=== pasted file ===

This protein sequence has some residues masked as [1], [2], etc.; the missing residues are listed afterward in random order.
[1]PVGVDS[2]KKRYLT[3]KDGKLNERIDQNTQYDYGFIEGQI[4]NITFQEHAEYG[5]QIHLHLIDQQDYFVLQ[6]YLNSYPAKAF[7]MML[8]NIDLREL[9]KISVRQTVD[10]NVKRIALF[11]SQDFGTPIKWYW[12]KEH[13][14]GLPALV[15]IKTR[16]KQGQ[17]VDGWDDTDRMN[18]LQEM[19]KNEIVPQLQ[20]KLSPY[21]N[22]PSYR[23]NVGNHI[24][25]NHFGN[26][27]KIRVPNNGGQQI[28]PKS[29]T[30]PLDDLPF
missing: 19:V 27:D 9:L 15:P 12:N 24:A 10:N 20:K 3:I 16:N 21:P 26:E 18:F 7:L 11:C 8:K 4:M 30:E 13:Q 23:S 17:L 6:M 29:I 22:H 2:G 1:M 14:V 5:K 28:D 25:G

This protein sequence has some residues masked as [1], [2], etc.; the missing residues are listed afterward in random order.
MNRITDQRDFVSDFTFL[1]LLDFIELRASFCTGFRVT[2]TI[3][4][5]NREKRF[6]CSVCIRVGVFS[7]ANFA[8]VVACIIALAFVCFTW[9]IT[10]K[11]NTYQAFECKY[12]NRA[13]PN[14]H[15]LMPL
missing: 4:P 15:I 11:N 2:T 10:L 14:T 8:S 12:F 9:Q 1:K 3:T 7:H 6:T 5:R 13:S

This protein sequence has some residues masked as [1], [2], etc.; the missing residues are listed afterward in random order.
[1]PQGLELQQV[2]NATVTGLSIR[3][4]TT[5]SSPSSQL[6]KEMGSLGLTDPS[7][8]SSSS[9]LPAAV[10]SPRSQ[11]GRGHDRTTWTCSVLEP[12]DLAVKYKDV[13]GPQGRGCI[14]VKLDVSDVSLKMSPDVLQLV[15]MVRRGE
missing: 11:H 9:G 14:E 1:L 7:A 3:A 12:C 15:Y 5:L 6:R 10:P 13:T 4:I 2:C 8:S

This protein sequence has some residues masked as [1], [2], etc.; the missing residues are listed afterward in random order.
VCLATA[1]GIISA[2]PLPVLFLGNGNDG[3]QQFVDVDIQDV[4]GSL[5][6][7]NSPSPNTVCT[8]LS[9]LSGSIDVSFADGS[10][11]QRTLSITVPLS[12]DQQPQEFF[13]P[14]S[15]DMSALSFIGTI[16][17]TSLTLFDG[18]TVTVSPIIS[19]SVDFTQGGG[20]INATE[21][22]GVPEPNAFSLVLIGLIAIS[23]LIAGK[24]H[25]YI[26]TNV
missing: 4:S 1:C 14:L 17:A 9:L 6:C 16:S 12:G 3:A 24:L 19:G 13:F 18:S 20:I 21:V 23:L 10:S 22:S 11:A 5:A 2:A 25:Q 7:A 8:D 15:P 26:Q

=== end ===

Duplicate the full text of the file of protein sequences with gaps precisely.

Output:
This protein sequence has some residues masked as [1], [2], etc.; the missing residues are listed afterward in random order.
[1]PVGVDS[2]KKRYLT[3]KDGKLNERIDQNTQYDYGFIEGQI[4]NITFQEHAEYG[5]QIHLHLIDQQDYFVLQ[6]YLNSYPAKAF[7]MML[8]NIDLREL[9]KISVRQTVD[10]NVKRIALF[11]SQDFGTPIKWYW[12]KEH[13][14]GLPALV[15]IKTR[16]KQGQ[17]VDGWDDTDRMN[18]LQEM[19]KNEIVPQLQ[20]KLSPY[21]N[22]PSYR[23]NVGNHI[24][25]NHFGN[26][27]KIRVPNNGGQQI[28]PKS[29]T[30]PLDDLPF
missing: 19:V 27:D 9:L 15:P 12:N 24:A 10:N 20:K 3:I 16:N 21:P 26:E 18:F 7:L 11:C 8:K 4:M 30:E 13:Q 23:S 17:L 6:M 29:I 22:H 2:G 1:M 14:V 5:K 28:D 25:G

This protein sequence has some residues masked as [1], [2], etc.; the missing residues are listed afterward in random order.
MNRITDQRDFVSDFTFL[1]LLDFIELRASFCTGFRVT[2]TI[3][4][5]NREKRF[6]CSVCIRVGVFS[7]ANFA[8]VVACIIALAFVCFTW[9]IT[10]K[11]NTYQAFECKY[12]NRA[13]PN[14]H[15]LMPL
missing: 4:P 15:I 11:N 2:T 10:L 14:T 8:S 12:F 9:Q 1:K 3:T 7:H 6:T 5:R 13:S

This protein sequence has some residues masked as [1], [2], etc.; the missing residues are listed afterward in random order.
[1]PQGLELQQV[2]NATVTGLSIR[3][4]TT[5]SSPSSQL[6]KEMGSLGLTDPS[7][8]SSSS[9]LPAAV[10]SPRSQ[11]GRGHDRTTWTCSVLEP[12]DLAVKYKDV[13]GPQGRGCI[14]VKLDVSDVSLKMSPDVLQLV[15]MVRRGE
missing: 11:H 9:G 14:E 1:L 7:A 3:A 12:C 15:Y 5:L 6:R 10:P 13:T 4:I 2:C 8:S

This protein sequence has some residues masked as [1], [2], etc.; the missing residues are listed afterward in random order.
VCLATA[1]GIISA[2]PLPVLFLGNGNDG[3]QQFVDVDIQDV[4]GSL[5][6][7]NSPSPNTVCT[8]LS[9]LSGSIDVSFADGS[10][11]QRTLSITVPLS[12]DQQPQEFF[13]P[14]S[15]DMSALSFIGTI[16][17]TSLTLFDG[18]TVTVSPIIS[19]SVDFTQGGG[20]INATE[21][22]GVPEPNAFSLVLIGLIAIS[23]LIAGK[24]H[25]YI[26]TNV
missing: 4:S 1:C 14:L 17:A 9:L 6:C 16:S 12:G 3:A 24:L 19:G 13:F 18:S 20:I 21:V 23:L 10:S 22:S 11:A 5:A 2:A 25:Q 7:A 8:D 15:P 26:Q